In the Fibonacci sequence, each term (after the first couple) is the sum of the previous two terms. We can denote this as:

Fib(n) = Fib(n-1) + Fib(n-2)

The Padovan sequence is a simple variation on this:

P(n) = P(n-2) + P(n-3)

So the first few members of the sequence, after arbitrarily setting the initial terms to 1, are:

1 1 1 2 2 3 4 5 7 9 12 16 21 28 37 49 65 86

Self-similarity rears its head here... If you look at the differences between terms, starting with P(6) - P(5), you will find that they form the Padovan sequence.

To make Padovan music we can take advantage of another way of generating the sequence using an L-system which I'll define as follows:

- Take the three notes G, A, B.
- Begin the progression with G.
- Follow the rules G -> A; A->B; B->GA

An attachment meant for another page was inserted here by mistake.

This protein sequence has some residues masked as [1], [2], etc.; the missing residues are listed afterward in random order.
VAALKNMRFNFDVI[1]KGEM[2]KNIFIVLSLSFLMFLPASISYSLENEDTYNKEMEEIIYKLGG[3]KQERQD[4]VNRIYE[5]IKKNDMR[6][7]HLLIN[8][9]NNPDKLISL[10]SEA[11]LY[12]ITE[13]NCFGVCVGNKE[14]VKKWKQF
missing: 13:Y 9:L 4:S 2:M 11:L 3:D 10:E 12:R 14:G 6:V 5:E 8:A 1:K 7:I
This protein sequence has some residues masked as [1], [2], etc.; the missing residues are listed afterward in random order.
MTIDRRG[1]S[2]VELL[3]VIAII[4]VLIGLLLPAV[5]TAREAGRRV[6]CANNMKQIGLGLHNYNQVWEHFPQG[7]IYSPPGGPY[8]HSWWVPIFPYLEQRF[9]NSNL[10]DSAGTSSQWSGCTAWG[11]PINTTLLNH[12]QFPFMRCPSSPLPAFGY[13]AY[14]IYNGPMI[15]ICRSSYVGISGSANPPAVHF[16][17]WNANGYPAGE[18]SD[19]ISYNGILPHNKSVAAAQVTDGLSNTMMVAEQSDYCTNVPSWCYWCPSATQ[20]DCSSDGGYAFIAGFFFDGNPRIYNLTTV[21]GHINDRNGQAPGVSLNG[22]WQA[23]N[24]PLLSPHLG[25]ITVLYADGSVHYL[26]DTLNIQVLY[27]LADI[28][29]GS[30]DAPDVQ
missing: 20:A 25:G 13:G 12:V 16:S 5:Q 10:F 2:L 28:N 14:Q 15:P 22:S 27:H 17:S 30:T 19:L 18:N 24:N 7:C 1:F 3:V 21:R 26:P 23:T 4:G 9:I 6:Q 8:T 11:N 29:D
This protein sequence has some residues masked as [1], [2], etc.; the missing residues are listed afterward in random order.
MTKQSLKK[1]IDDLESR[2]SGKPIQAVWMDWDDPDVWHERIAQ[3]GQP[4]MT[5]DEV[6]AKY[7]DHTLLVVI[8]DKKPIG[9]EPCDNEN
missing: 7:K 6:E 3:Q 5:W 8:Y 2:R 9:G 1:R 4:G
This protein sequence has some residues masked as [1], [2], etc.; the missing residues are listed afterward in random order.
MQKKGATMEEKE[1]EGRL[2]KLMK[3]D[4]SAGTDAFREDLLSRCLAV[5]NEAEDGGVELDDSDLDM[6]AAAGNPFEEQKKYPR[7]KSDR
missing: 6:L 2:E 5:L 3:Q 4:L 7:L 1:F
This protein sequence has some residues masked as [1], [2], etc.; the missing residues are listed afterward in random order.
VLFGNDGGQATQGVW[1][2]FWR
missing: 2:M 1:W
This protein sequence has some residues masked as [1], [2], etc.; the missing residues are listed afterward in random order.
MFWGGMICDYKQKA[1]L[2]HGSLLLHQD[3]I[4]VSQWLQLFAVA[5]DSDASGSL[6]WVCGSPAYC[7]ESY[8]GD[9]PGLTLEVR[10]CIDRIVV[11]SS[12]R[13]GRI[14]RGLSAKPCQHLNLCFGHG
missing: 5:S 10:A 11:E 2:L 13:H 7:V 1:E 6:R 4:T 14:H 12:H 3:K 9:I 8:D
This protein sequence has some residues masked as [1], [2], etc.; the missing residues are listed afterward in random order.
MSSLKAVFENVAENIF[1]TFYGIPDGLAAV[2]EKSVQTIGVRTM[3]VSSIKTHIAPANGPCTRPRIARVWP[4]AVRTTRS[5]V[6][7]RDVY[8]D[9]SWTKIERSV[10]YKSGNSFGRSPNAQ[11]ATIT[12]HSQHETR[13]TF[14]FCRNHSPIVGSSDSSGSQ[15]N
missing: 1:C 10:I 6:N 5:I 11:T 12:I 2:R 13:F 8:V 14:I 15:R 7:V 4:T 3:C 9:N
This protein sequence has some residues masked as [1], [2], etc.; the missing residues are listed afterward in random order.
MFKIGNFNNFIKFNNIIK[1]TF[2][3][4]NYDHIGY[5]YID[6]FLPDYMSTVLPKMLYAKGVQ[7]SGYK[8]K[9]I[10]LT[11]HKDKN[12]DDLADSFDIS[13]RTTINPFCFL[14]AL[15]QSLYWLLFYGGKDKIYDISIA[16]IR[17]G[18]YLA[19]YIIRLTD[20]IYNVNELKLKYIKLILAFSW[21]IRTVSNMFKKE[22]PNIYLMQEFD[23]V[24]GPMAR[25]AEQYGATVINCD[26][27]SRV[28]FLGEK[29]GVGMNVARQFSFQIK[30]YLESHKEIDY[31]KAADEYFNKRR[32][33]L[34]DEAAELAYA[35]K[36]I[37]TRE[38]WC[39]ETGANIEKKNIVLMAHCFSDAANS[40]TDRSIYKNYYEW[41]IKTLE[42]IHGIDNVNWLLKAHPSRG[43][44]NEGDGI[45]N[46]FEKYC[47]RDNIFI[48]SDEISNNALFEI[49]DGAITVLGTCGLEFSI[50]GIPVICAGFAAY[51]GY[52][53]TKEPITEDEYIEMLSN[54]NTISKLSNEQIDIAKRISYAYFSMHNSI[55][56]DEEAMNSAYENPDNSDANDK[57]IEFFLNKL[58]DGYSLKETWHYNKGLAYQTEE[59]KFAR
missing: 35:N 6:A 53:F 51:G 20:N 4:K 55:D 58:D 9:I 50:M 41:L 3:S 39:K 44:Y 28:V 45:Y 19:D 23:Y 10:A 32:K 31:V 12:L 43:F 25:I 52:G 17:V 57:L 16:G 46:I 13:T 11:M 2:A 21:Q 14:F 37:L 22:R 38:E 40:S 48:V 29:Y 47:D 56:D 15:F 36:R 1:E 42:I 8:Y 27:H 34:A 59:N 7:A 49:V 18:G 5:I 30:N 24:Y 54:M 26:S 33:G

*(note: I'm using GAB here rather than the more usual ABC, so that I can be lazy with my JFugue code and stay in the same octave)*

Applying these rules the sequence builds like this:

G

A

B

GA

AB

BGA

GAAB

ABBGA

BGAGAAB

The length of the note sequence at each stage is:

1 1 1 2 2 3 4 5 7

which is the Padovan sequence.

Here's what it sounds like, rendered using JFugue and arranged with two voices, one just behind the other. Self-similarity in the sequence results in the voices falling into step every so often. Keen listeners will also notice that I've exercised a little artistic licence and set the duration of the Bs to be twice that of the Gs and As.